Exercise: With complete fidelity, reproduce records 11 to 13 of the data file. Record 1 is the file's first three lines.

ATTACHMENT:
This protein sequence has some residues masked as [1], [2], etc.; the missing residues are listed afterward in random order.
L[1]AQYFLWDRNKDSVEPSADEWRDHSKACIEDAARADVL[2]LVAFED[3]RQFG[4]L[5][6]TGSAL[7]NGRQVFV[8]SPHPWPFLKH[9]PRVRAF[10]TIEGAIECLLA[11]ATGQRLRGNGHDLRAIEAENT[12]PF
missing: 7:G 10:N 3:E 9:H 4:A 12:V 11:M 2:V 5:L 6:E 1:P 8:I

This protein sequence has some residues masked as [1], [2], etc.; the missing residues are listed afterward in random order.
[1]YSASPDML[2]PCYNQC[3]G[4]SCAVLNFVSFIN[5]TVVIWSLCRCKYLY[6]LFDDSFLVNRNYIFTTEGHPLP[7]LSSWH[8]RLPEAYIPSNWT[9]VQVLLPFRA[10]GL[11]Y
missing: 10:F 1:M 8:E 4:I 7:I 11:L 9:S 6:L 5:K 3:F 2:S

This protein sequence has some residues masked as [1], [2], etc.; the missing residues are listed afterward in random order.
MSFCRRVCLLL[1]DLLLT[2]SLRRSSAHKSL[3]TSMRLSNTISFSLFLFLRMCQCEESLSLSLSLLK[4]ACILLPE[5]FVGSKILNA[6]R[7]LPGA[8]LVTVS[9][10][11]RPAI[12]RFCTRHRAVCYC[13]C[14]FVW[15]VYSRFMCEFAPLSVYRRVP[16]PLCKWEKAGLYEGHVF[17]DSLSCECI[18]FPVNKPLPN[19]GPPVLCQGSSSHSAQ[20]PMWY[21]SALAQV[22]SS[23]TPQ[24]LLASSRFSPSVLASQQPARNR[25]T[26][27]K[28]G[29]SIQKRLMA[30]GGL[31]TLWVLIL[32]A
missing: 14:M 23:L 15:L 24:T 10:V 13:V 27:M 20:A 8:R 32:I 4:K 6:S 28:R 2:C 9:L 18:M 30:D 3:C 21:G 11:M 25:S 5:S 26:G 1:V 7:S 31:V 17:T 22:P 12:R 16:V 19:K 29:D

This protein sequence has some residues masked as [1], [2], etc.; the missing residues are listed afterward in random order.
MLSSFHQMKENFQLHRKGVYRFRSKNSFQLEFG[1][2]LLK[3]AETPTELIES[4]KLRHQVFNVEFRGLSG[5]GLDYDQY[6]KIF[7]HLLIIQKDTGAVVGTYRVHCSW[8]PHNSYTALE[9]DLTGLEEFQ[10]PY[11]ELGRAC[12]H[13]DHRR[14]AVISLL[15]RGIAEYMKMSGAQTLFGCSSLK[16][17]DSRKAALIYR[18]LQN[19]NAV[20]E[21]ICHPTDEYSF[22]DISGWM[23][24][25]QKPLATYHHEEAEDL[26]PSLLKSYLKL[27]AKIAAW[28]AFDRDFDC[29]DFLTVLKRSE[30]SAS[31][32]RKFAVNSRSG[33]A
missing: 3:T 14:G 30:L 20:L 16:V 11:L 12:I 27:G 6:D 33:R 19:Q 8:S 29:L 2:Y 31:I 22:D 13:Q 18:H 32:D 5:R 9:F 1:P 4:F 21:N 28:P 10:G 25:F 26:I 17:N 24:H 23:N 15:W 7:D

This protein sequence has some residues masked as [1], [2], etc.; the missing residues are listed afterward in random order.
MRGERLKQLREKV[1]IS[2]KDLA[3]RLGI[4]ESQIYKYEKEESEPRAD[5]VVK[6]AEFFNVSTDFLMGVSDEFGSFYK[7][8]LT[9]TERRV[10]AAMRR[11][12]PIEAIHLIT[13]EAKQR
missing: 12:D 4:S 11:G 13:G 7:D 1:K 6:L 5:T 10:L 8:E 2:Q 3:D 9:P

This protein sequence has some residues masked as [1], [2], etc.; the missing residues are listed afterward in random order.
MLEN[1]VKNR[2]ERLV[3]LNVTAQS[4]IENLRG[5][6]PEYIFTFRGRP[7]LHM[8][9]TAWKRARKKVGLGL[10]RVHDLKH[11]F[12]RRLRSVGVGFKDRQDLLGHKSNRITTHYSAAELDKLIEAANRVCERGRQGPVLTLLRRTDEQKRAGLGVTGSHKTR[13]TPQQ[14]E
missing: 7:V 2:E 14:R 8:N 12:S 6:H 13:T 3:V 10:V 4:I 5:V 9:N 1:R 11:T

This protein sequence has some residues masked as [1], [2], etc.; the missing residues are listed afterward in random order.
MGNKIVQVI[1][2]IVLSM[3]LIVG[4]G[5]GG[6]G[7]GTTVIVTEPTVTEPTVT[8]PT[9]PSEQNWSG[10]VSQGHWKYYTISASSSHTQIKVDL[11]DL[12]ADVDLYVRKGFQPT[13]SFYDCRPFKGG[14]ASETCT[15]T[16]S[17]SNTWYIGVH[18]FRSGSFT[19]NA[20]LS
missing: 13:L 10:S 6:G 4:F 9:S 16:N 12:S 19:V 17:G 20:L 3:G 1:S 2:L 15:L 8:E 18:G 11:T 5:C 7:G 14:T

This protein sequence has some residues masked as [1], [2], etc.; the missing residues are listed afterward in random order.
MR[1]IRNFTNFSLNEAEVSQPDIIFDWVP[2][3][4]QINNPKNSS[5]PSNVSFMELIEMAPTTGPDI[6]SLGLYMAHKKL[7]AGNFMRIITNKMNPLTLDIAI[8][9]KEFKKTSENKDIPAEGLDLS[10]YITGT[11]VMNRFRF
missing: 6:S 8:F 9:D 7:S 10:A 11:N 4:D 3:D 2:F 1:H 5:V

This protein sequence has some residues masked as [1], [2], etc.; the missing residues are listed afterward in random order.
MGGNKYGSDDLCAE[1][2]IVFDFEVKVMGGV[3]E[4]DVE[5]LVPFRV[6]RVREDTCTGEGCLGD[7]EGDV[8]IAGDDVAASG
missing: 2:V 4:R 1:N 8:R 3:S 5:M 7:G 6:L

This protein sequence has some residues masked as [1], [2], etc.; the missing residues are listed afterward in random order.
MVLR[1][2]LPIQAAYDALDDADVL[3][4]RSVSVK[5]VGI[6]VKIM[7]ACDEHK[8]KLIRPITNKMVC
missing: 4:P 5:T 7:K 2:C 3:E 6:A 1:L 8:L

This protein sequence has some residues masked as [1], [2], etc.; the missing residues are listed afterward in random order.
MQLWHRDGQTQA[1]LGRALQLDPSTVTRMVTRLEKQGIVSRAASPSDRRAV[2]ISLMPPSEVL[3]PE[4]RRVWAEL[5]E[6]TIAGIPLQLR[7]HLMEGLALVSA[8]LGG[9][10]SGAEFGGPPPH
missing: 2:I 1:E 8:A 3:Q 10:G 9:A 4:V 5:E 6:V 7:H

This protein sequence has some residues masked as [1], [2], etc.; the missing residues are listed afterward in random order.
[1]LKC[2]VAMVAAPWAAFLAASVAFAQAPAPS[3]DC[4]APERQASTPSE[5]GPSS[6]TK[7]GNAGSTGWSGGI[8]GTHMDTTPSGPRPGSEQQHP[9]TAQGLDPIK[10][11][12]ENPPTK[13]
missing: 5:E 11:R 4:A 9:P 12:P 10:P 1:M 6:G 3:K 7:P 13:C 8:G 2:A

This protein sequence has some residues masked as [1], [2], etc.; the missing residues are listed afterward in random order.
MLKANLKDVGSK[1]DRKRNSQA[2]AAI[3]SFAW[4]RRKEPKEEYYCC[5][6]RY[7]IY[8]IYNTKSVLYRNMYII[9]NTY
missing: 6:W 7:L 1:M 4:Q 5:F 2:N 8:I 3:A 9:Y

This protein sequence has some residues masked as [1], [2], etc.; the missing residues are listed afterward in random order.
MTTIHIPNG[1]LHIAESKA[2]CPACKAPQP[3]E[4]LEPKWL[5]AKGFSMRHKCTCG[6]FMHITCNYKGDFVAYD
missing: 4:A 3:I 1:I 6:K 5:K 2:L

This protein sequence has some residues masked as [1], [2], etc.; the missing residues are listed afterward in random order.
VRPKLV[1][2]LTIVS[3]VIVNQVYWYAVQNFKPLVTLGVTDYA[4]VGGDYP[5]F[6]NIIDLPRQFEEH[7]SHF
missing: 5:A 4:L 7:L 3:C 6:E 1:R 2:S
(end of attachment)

This protein sequence has some residues masked as [1], [2], etc.; the missing residues are listed afterward in random order.
MQLWHRDGQTQA[1]LGRALQLDPSTVTRMVTRLEKQGIVSRAASPSDRRAV[2]ISLMPPSEVL[3]PE[4]RRVWAEL[5]E[6]TIAGIPLQLR[7]HLMEGLALVSA[8]LGG[9][10]SGAEFGGPPPH
missing: 2:I 1:E 8:A 3:Q 10:G 9:A 4:V 5:E 6:V 7:H

This protein sequence has some residues masked as [1], [2], etc.; the missing residues are listed afterward in random order.
[1]LKC[2]VAMVAAPWAAFLAASVAFAQAPAPS[3]DC[4]APERQASTPSE[5]GPSS[6]TK[7]GNAGSTGWSGGI[8]GTHMDTTPSGPRPGSEQQHP[9]TAQGLDPIK[10][11][12]ENPPTK[13]
missing: 5:E 11:R 4:A 9:P 12:P 10:P 1:M 6:G 3:K 7:P 13:C 8:G 2:A

This protein sequence has some residues masked as [1], [2], etc.; the missing residues are listed afterward in random order.
MLKANLKDVGSK[1]DRKRNSQA[2]AAI[3]SFAW[4]RRKEPKEEYYCC[5][6]RY[7]IY[8]IYNTKSVLYRNMYII[9]NTY
missing: 6:W 7:L 1:M 4:Q 5:F 2:N 8:I 3:A 9:Y